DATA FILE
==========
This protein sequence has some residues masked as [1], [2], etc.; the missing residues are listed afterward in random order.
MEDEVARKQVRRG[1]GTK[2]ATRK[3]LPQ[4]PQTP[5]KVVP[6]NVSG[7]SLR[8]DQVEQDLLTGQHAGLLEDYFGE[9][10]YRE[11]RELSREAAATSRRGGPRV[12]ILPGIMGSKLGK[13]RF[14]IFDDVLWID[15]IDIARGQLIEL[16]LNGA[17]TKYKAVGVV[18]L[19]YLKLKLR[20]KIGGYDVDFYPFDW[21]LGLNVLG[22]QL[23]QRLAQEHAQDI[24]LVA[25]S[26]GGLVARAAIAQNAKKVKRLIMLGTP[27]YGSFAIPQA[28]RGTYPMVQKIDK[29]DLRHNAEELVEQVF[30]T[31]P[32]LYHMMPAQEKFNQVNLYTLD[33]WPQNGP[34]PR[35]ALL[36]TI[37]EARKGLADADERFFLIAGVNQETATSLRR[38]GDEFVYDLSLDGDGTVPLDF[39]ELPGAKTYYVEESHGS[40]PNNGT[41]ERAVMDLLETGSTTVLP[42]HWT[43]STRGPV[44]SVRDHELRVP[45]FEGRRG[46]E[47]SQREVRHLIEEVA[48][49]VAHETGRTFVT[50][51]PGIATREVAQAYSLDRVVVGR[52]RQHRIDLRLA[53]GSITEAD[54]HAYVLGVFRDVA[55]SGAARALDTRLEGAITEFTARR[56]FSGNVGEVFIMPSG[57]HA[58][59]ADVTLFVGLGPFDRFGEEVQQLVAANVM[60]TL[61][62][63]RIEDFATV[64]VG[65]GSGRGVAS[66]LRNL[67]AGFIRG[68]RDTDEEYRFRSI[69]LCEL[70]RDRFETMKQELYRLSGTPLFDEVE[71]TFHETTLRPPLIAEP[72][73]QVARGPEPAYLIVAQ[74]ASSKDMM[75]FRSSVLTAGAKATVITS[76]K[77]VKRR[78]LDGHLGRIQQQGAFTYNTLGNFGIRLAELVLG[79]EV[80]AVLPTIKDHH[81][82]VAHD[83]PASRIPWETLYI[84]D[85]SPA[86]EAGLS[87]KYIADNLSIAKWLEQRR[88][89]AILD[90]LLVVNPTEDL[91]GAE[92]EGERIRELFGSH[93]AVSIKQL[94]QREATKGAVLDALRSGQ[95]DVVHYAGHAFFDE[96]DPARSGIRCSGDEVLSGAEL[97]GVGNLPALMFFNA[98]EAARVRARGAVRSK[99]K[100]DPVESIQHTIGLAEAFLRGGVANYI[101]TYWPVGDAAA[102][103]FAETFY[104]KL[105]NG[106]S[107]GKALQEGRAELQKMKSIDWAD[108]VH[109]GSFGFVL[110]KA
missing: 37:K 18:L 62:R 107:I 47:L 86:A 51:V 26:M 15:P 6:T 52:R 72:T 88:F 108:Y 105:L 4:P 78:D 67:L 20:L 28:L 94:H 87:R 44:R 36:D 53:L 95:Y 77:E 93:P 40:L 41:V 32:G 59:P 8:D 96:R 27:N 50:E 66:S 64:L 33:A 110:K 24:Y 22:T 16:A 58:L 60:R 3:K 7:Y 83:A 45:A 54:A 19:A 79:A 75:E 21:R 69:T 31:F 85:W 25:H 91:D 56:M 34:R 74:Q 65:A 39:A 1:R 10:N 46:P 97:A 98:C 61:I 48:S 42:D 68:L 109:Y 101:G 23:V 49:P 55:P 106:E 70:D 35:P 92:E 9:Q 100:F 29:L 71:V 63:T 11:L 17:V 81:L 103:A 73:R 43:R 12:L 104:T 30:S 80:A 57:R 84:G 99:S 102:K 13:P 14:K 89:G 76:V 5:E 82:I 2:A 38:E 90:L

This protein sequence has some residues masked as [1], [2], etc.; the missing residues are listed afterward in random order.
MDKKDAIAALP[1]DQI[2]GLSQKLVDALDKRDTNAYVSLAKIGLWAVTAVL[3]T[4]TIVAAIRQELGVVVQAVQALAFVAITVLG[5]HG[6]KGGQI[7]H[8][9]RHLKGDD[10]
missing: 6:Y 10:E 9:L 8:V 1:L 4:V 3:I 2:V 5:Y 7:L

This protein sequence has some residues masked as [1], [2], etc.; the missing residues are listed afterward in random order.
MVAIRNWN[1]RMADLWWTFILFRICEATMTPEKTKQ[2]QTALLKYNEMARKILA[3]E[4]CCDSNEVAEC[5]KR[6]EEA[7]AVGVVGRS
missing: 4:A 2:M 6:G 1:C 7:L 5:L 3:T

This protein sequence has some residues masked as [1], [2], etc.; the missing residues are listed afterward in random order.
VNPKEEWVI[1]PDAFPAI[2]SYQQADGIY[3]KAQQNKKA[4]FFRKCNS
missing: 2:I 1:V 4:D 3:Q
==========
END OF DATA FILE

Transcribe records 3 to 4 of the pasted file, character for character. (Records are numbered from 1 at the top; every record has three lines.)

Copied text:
This protein sequence has some residues masked as [1], [2], etc.; the missing residues are listed afterward in random order.
MVAIRNWN[1]RMADLWWTFILFRICEATMTPEKTKQ[2]QTALLKYNEMARKILA[3]E[4]CCDSNEVAEC[5]KR[6]EEA[7]AVGVVGRS
missing: 4:A 2:M 6:G 1:C 7:L 5:L 3:T

This protein sequence has some residues masked as [1], [2], etc.; the missing residues are listed afterward in random order.
VNPKEEWVI[1]PDAFPAI[2]SYQQADGIY[3]KAQQNKKA[4]FFRKCNS
missing: 2:I 1:V 4:D 3:Q